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Regardless, I appreciate your time and expertise. I know you read a lot of emails throughout your work week, so I do want to apologize for the long one here. I thoroughly enjoy the programs that you write and provide at MTI, and I am constantly spreading the word about your programs. I put a lot of creedence into the plans you develop and stand behind, and I whole-heartedly believe in the results.

ANSWER

21 Weeks – Here’s What I Recommend:
Weeks.     Plan
1-7           SFRE Training Plan
8-14         Fortitude
15-21       SFRE Training Plan – Repeat directly before SFRE
Your focus on the APFT and ACFT is misplaced. SFRE will be a full on deal … work towards it. The SFRE Plan incldues focused training for the APFT – and because of the ACFT controversy – I have no idea what you’ll see at SFRE – but my guess would be the APFT.
– Rob

QUESTION

I am interested in purchasing one of your programs but don’t know which one to purchase. A little bit about me, I’m 28 yrs old and weigh 280 lbs at 5’9 and I was a navy corpsman for eight years. After my separation from the military I had a difficult time with keeping up with my performance in the gym with working and going to school full time. I tried different work out regimes but I didn’t follow thru with them because of the repetitive exercises and no results. I did joined Crossfit for a little bit and was in the best shape but with a new job and demanding hours I couldn’t make the classes. I want to train again and go back to the level of fitness I was in when I was in the military (running 5 miles every other day, swimming an Olympic mile in 30min, doing 50 pull ups and 100 push ups with 100 sit ups). I was looking at the busy operator plan and the running improvement and work those programs together. Is that a lot to do? I’d appreciate your input. Thanks!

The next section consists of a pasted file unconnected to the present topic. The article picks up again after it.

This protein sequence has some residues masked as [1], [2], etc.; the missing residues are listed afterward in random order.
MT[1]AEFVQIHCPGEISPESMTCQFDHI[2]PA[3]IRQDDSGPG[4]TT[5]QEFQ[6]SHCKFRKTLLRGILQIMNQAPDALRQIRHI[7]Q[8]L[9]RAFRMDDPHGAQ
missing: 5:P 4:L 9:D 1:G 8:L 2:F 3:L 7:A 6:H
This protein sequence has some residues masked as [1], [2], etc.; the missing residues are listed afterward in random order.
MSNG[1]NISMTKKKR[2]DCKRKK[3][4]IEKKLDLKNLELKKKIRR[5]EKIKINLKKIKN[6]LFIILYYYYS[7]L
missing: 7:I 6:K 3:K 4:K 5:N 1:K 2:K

ANSWER

At 5-9″ and 280#, you need to cut some weight and doing both these plans together would be too much.
I’d recommend the Bodyweight Foundation Training Plan. Don’t be fooled by “bodywieight” – this plan deploys an initial assessment and progressions are based on your assessment results. It will push you.
Also – fix your diet. Here are our recommendations: https://mtntactical.com/knowledge/nutritional-guidelines/
– Rob

QUESTION